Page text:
We’ve seen lots of commentary on the lopsided outrage over the inhumane death of Cecil the Lion — how the incident has inspired far higher levels of fervor and indignation than the brutal systemic barbarism of the #PPSellsBabyParts controversy or the tragically unjust murder of Samuel Dubose.
At first, I was inclined to shrug off this claim, thinking, “You can feel pointed grief about one while still feeling empathy about the other.” Or, “the facts of the Cecil case are perhaps clearer to more people.” Or, “How can we be sure this imbalance actually exists?”
But alas, the social media rants and media (non-)developments of the past few days have only continued to confirm that the reaction we are witnessing is, indeed, stemming from some kind of distorted social, moral, and spiritual imagination. This isn’t just about what is or isn’t bubbling up in the news cycle. It’s about what’s brewing, and in some cases, festering deep inside our hearts.
Far from being simply an imbalance in attention, the armchair animal rights slacktivists routinely claim that the death of a lion is, in fact, more tragic and unjust than the rest — that “animals are different” because they can’t defend themselves (as opposed to unborn humans or an unarmed man behind his steering wheel?). They claim that killing an animal via the hunt is somehow more cruel than killing babies for the cause of “science” and “progress” or killing a man in his car for the cause of “justice” (i.e. expired driver’s licenses?).
The irrationality of those arguments is glaring (see the prior parentheses), but even more troubling is the perverse immorality of the philosophy of life behind it. God loves all his creatures and we ought to be careful to care for animals and be humane and faithful stewards, but on matters such as this, the basic ethical assumption simply can’t be humans = animals, or in the disturbing case of those others, animals > humans.
Perhaps the more helpful corollary to the Cecil affair is Zimbabwe itself, where Robert Mugabe rules with an oppressive hand, overseeing an authoritarian regime distinguished by greed, torture, bloodshed, and defunct economic trickery. Real human people in Cecil’s own backyard are suffering tremendous pain, whether from poverty, AIDS, prostitution, or the severe government intimidation that perpetuates the cycle. And yet it’s the particular death of a particular lion that stirs the masses.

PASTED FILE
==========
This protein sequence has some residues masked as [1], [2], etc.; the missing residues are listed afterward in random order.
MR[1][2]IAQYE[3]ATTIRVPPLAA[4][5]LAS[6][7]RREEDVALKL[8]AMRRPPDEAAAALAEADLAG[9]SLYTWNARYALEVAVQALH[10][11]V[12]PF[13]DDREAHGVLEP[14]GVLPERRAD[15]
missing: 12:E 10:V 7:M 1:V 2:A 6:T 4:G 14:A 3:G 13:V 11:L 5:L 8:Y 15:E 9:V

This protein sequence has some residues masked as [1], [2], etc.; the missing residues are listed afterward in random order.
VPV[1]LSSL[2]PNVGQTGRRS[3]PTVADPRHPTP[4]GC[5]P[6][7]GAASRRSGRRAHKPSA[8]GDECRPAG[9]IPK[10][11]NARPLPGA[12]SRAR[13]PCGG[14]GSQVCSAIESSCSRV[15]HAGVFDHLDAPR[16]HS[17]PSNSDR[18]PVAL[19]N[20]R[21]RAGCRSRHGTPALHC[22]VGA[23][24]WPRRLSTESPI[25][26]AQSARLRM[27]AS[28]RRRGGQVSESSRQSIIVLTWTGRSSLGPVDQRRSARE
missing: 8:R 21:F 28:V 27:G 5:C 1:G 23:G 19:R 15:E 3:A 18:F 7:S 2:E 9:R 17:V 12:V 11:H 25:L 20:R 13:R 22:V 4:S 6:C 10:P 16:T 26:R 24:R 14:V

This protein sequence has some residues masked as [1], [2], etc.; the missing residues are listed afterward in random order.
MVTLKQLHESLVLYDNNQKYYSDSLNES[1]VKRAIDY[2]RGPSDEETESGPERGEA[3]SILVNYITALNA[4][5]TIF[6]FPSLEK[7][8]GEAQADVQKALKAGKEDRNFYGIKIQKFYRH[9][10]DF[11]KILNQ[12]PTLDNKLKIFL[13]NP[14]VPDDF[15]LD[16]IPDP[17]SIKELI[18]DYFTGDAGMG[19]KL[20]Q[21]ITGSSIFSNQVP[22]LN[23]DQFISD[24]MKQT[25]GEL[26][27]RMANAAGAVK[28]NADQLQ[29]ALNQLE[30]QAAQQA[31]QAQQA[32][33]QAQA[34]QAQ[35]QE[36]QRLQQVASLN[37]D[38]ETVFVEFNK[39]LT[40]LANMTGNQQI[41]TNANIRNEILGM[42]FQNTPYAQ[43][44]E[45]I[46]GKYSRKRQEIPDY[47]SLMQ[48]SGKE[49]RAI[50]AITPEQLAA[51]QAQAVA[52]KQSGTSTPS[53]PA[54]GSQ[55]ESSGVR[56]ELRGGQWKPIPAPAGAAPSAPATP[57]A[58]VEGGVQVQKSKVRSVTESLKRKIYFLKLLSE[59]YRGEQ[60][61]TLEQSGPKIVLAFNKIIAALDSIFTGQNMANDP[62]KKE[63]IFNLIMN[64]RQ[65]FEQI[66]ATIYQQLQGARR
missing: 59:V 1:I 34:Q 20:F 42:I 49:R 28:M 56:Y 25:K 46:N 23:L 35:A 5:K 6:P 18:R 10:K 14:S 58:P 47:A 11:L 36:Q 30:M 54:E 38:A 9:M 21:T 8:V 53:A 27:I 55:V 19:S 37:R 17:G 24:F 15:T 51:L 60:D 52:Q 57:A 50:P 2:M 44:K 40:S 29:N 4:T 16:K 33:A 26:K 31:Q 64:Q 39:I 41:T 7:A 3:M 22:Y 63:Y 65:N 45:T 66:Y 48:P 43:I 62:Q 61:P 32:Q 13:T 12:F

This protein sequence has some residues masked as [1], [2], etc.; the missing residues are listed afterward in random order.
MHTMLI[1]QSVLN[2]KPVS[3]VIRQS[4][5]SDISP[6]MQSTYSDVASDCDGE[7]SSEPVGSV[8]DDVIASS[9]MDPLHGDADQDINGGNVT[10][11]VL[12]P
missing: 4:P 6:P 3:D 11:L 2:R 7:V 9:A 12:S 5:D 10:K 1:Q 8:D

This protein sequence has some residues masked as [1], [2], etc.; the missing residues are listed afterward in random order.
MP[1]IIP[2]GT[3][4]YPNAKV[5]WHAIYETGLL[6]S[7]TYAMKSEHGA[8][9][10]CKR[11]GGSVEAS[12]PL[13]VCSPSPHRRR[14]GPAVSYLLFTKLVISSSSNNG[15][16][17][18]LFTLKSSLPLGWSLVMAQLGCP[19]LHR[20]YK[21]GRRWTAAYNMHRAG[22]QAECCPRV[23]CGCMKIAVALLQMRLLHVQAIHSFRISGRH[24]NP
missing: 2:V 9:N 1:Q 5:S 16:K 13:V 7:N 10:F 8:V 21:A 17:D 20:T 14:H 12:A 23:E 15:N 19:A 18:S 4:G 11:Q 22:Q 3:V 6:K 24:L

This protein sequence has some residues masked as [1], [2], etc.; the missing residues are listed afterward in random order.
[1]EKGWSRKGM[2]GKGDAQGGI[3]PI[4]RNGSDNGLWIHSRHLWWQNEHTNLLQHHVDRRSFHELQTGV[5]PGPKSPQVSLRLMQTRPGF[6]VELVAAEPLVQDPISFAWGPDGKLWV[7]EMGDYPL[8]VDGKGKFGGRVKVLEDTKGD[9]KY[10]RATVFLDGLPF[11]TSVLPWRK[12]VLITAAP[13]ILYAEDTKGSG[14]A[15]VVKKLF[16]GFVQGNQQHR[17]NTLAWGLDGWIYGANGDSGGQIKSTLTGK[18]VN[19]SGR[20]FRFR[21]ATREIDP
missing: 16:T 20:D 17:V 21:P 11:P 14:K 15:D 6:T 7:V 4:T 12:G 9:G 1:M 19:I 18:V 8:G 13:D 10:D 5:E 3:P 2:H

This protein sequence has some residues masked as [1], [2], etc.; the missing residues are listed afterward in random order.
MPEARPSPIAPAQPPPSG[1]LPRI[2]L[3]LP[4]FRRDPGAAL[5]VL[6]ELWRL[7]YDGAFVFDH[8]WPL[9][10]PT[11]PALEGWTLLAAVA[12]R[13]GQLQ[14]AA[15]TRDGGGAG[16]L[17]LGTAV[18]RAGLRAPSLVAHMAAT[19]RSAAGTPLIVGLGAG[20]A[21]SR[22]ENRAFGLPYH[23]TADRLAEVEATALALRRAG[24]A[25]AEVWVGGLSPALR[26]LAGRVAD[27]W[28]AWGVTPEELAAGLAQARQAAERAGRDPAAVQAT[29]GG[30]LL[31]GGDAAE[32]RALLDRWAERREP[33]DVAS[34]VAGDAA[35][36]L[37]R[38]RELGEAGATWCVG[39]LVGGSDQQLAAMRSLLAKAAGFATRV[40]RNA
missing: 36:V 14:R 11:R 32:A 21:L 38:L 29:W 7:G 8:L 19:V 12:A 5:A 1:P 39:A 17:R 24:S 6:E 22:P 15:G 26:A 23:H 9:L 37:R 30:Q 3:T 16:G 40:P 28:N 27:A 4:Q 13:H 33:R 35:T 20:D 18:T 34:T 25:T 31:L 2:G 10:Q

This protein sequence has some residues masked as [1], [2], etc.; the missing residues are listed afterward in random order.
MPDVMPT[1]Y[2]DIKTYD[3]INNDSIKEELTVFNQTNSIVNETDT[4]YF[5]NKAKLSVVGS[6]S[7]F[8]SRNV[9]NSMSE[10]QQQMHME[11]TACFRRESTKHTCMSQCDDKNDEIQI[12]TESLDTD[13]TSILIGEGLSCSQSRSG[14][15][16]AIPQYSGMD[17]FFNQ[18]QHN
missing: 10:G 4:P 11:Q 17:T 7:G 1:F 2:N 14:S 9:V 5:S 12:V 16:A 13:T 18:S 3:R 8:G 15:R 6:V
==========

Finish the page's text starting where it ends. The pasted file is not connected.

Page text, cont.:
“Why?” we might ask?
Perhaps it’s more convenient to care about and confront an incident that doesn’t involve our fellow brothers and sisters and the awful things we do to each other. Perhaps it’s less intimidating to pounce in the frenzy and vent BuzzFeed-induced angst when we’re joined by a foaming media mob that’s united from Fox News to HuffPo to Daily Kos. Perhaps it’s easier to care for a distant lion than the neighbor in our own backyard, who is far more likely to wrong and harm and hurt us, and to challenge the limits of our love and the depth of our selfishness.
Any outrage can be “justified,” but as our culture supposedly “evolves,” our passions appear ever more narrow, ever more disordered, and ever more sourced from dirty, self-indulging, self-serving streams. For whatever reason, it’s easier for us to elevate the dignity of a lion than it is to recognize, protect, and praise the dignity of a man, woman, and child, regardless of his or her country, class, race, age, criminality, or self-construed “viability.”
We are created and called to be image-bearers of God, and to defend the image and dignity of our neighbors — to love, affirm, and relish their beauty, worth, and transcendent destiny. We should let that be the primary driver of our care, concern, and stewardship.
Who knows. If we would stop averting our eyes from the hunting of humans, the excessive pursuit of lions may just take care of itself.